Really…? What is the big deal about clothing? It’s time, for those of us in any shared parenting situation to step back and take a real hard look at ourselves and our actions. When we act with aggression, whether outward or passive, the only people who really suffer are the kids. Think about it. What message are you sending, when you do not let your child where a pair of pants purchased by someone else? Does this sound rational? Does this sound mature? Does this sound supportive? Does this sound like someone who has the child’s best interest at heart?

Your divorce is about you and your former, not about your child. They still have two parents, you, and the other.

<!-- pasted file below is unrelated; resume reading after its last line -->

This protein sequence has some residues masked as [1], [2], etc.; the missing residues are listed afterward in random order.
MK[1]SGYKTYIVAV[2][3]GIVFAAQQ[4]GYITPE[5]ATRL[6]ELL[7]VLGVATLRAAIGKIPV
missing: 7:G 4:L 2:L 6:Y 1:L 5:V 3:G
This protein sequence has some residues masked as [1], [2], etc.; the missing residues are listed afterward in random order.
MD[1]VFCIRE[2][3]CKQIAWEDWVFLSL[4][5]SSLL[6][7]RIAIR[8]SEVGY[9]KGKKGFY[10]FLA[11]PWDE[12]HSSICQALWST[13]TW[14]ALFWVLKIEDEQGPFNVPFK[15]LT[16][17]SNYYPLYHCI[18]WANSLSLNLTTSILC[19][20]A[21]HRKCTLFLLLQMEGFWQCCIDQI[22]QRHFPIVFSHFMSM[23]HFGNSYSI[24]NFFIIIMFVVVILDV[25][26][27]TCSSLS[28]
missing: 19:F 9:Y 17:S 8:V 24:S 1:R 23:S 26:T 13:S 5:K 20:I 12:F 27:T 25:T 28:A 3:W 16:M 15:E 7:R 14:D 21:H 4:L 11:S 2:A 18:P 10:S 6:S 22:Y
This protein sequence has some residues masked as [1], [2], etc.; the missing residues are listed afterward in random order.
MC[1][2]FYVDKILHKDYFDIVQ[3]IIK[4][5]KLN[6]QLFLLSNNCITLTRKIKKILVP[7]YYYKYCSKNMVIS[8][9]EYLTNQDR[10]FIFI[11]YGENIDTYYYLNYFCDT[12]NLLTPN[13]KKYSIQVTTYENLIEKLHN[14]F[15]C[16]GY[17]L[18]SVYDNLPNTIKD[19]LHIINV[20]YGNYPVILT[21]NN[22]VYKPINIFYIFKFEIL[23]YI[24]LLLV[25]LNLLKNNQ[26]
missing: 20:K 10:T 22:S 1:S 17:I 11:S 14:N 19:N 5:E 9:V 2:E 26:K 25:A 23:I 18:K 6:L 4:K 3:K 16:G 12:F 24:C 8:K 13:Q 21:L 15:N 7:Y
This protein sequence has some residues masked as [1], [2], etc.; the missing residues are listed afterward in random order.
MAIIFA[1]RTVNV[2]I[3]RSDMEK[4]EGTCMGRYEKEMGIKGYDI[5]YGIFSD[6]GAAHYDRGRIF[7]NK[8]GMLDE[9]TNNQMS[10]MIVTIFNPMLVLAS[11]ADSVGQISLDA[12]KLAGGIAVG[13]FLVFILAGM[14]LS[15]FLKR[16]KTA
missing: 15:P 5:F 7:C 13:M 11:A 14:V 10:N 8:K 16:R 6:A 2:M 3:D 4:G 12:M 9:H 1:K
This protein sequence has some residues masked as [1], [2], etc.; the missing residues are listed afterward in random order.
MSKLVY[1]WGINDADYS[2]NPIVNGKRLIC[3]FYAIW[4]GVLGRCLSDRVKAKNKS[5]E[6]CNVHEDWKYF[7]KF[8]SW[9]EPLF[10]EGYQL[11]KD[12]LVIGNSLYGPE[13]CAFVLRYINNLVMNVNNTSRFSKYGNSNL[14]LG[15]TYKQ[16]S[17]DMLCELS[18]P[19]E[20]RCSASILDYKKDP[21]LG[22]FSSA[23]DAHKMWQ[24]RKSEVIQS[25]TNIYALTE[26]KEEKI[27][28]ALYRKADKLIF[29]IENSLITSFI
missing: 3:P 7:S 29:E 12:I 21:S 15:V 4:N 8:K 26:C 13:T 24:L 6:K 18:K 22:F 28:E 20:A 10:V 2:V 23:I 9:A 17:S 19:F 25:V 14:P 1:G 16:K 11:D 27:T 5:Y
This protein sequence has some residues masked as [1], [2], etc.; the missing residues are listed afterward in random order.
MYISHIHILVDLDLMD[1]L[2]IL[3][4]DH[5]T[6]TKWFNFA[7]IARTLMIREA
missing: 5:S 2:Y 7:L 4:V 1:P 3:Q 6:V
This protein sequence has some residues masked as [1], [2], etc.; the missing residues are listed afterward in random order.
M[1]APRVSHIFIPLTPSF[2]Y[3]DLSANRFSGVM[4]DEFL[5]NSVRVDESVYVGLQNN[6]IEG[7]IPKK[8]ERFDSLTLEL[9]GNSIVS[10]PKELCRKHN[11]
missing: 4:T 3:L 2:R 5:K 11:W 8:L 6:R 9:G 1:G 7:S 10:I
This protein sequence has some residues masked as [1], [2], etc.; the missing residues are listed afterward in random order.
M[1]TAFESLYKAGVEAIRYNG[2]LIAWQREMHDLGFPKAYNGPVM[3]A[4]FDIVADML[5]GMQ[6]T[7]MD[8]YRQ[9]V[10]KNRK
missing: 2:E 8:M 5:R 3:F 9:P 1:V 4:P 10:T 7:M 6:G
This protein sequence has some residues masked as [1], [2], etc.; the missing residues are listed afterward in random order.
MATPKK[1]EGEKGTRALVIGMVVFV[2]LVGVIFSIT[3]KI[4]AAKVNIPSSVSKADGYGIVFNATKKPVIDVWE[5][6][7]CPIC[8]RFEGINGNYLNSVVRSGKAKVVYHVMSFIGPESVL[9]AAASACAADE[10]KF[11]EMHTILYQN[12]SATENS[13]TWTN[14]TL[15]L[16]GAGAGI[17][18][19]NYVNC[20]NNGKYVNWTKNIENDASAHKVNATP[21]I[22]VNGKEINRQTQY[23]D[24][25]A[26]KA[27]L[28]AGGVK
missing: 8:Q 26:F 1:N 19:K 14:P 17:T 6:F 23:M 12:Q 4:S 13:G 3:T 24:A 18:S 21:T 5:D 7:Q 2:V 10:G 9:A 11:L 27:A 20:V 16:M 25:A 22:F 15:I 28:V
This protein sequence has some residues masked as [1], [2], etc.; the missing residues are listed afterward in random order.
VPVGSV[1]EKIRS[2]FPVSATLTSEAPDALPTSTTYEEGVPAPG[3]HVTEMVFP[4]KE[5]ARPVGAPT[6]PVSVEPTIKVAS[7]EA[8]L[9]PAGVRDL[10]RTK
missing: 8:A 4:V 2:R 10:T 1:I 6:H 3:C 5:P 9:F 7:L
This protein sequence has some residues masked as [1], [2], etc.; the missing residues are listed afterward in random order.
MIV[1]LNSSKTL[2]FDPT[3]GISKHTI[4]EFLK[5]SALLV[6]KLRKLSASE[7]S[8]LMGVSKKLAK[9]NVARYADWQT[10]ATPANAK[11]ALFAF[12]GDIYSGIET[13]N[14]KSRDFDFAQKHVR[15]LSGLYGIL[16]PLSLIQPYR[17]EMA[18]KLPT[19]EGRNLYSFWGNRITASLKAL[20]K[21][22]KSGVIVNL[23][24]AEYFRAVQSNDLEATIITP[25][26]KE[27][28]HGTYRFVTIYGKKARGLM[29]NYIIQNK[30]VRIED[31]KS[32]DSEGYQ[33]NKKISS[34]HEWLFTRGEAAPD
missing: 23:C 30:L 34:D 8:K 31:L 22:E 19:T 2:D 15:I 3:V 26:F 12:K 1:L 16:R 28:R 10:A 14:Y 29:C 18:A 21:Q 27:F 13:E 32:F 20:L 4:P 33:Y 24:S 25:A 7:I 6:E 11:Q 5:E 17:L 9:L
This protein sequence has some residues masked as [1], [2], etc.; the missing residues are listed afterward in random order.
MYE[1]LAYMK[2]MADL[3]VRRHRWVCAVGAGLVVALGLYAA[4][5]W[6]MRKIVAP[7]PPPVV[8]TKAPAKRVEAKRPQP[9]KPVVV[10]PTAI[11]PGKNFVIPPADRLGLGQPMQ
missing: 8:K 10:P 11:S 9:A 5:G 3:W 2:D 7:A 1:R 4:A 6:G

The clothing is a symbol of control. You can change your behavior. You can teach your child that, despite your feelings, you love them and accept that they love and have a relationship with their other parent and that person’s significant other. You do not have to like the person, but it is time that you respect them. It may not be easy to make the change. You may not like their taste. But, you love your kids. You want to be a good example for them. You want them to know that treating people with respect is important. So, do that. Let them wear the pants, shorts, shoes, shirts, and jackets that are purchased from your former. Your kids will appreciate it. You will eliminate another stressor in everyone’s life, which, will make everyone’s life just a bit better. Remember…its only clothes.
Give it a try.
Cheers

About Unhooked Books